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Fears grow as drug firms quit antibiotic research Yahoo! India
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LONDON/NEW YORK (Reuters) - With "superbugs" stalking hospitals and old killers such as tuberculosis re-emerging, the world badly needs more powerful News Photos
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Yet the pipeline of new treatments is drying up as drug firms -- citing poor financial returns -- focus instead on chronic conditions, such as high cholesterol, where Photo Highlight medicines are taken for years rather than curing patients in one or two weeks.
The shrinking of the medical armoury is a groand has sparked a debate between regulators and pharmaceutical companies over ways to kick-start investment. "The relative lack of research on anti-microbials is a matter of concern and it does relate partly to the financial returns on their use," said Richard Laing, an expert on medicine policy at the World Health Organisation in Geneva. "There is clearly a potential risk, due to growing drug resistance, that there won't be any effective anti-microbials available in the future." In the battle between man and microbe, multi-drug resistant bacteria -- or superbugs -- are gaining the upper hand. MRSA (methicillin-resistant staphylococcus aureus) strains once confined to hospitals are now found in the wider community and some infections even shrug Highlight
off vancomycin, traditionally the antibiotic of last resort. The Infectious Diseases Society of America, representing more than 7,500 physicians and scientists, said in a report last month that a "perfect storm" was brewing in infectious diseases. J.P. Dutta ka 'Kasoor' Only nine new antibiotics have been approved since 1998, of which just two had a novel mechanism of action -- and the annual reports of major drug companies list a mere five new antibiotics in development out of more than 400 agents in total. http://in.news.yahoo.com/040126/137/2b4wb.html Fears grow as drug firms quit antibiotic research More Cricket
Some firms like Eli Lilly and Co and Roche Holding AG have pulled out of the antibiotic arena, while many others have severely curtailed investment. Click here for news
The industry says the economics simply do not stack up. "Companies won't develop any drug now unless they think it can make peak annual sales of $400 million to $500 million, so they're giving up on antibiotics," said industry veteran Francis Tally, who used to run Wyeth's (then American Home Products') Lederle antibiotic unit a decade ago. Steve Waugh named Today, he is chief scientific officer of Cubist Pharmaceuticals Inc, which last year Australian of the Year became the first biotech firm to launch a new antibiotic, Cubicin. While many pharmaceuticals show double-digit sales growth, the antibiotic market is flat and could decline with the arrival of cheap generic copies of two big sellers, GlaxoSmithKline Plc's Augmentin and Bayer AG's Cipro. Steve Waugh awarded Australian of the Year! For the few new antibiotics that have made it to market -- such as Pfizer Inc's News, Photos, more. Zyvox -- the financial returns have been meagre at a time when the regulatory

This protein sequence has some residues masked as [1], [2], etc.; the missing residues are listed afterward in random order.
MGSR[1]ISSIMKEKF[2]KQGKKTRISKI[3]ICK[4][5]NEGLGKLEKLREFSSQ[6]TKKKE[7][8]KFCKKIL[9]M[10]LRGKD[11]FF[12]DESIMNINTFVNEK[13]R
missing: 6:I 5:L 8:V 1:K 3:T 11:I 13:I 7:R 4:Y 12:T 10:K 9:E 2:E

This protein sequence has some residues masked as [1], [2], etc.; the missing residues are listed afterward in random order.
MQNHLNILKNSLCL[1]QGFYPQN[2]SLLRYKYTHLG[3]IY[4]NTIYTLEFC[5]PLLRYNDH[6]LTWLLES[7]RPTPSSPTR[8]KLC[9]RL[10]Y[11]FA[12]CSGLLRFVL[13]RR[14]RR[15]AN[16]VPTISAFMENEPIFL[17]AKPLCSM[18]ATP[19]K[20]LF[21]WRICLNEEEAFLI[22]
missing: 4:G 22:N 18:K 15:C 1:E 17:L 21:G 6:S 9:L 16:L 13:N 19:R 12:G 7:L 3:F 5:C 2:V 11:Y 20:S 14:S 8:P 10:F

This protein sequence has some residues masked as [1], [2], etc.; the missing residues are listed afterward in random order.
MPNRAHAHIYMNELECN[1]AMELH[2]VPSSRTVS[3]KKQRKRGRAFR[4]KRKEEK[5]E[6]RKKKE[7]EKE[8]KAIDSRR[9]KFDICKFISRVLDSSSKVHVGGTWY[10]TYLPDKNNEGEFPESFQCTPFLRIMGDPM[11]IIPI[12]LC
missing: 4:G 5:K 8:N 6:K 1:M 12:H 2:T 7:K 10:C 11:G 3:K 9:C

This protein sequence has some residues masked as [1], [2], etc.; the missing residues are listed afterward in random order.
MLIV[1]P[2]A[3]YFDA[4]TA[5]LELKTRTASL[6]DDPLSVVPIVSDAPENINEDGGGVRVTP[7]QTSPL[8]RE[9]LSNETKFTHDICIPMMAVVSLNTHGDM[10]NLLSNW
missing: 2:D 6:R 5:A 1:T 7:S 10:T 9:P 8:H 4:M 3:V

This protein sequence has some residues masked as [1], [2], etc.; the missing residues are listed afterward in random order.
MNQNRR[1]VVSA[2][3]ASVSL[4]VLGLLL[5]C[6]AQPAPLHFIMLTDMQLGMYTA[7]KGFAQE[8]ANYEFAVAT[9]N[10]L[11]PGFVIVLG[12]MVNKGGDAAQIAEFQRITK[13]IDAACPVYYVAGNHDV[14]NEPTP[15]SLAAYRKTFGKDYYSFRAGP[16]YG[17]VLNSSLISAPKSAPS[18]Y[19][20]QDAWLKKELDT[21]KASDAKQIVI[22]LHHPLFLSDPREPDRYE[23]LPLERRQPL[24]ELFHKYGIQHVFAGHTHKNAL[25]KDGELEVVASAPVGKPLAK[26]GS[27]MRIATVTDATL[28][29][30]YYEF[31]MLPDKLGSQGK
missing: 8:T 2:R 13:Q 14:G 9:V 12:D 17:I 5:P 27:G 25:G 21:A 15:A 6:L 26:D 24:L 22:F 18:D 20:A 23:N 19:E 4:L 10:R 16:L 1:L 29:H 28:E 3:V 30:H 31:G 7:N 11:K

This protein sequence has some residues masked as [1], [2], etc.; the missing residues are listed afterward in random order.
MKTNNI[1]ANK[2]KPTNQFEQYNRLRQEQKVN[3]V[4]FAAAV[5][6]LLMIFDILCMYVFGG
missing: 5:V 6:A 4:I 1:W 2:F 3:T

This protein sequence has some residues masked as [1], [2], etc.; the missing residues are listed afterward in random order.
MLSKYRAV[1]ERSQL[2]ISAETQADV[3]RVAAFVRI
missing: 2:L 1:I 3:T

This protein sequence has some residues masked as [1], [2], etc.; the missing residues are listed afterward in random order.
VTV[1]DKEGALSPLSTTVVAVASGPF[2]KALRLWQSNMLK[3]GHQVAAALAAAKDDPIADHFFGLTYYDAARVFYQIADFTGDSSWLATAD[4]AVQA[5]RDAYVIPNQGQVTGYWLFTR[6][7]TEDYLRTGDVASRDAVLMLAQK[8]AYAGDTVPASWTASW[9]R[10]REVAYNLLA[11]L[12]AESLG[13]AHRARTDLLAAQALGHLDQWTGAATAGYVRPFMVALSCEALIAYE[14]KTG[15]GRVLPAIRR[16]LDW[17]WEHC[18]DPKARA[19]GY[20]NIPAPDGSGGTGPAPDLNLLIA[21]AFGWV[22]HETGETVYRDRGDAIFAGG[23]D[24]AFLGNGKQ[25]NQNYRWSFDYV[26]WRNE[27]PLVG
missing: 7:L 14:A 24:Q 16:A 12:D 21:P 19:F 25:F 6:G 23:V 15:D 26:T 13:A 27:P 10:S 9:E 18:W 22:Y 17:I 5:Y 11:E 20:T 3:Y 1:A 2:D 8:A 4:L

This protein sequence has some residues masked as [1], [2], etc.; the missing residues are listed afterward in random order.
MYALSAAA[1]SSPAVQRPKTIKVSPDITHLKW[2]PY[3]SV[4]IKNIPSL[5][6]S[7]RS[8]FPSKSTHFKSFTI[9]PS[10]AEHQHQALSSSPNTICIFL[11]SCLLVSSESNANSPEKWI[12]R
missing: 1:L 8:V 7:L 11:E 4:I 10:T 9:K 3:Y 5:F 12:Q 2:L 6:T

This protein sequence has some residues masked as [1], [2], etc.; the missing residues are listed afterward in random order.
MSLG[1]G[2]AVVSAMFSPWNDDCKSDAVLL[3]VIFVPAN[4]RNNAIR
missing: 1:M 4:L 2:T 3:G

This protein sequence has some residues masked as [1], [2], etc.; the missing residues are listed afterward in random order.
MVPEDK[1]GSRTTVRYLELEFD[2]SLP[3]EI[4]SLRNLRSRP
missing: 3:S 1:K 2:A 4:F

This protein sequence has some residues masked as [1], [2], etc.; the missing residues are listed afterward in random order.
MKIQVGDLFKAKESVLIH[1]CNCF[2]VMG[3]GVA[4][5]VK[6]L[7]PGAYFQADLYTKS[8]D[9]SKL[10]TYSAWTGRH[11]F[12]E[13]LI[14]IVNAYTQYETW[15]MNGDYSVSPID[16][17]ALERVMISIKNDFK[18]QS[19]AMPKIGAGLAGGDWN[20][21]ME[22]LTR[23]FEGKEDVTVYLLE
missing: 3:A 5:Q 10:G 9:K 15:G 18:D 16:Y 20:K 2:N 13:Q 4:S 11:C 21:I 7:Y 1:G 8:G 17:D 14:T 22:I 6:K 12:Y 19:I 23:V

"The regulatory requirements have risen to a level that has meant companies can Communities
no longer see the investment would be justified," said Trevor Jones, director ? Yahoo! Chat
general of the Association of the British Pharmaceuticals Industry, representing some of Europe's biggest drug makers. ? Yahoo! Groups
The fate of Aventis SA's new antibiotic Ketek has highlighted the problem for many pharmaceutical executives. To satisfy regulators, the Franco-German company Directory
had to conduct a huge -- and costly -- 24,000-patient study. ? News and Media
"That scared a lot of drug companies because it still has not been approved in the ? Magazines
United States," said Tally. "The other thing that is scaring off big pharma is that if ? Newspapers
you do have a drug against resistant strains of bacteria, hospitals restrict use of it. They hold it in reserve, which cuts down on sales." ? Television
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? BBC World Service: In a bid to revive antibiotic development, drug companies are lobbying both the
U.S. Food and Drug Administration and the European Medicines Evaluation Agency for "sweeteners" that could make investment in new antibiotics more ? NPR World News
? The World
? United Nations
Options include relaxing some of the clinical trial rules, in recognition of that fact that last-resort treatments are unlikely to be used on more than a small number of patients. ? World Radio
Another idea favoured by industry is extending the patent life of certain medicines, on condition profits are re-invested in R&D. But at a time when the pharmaceutical Related Links
industry is under fire over patents on AIDS drugs and stands accused of fuelling runaway healthcare costs, that could be a hard one to sell. ? BBC World Service
? CNN Interactive:
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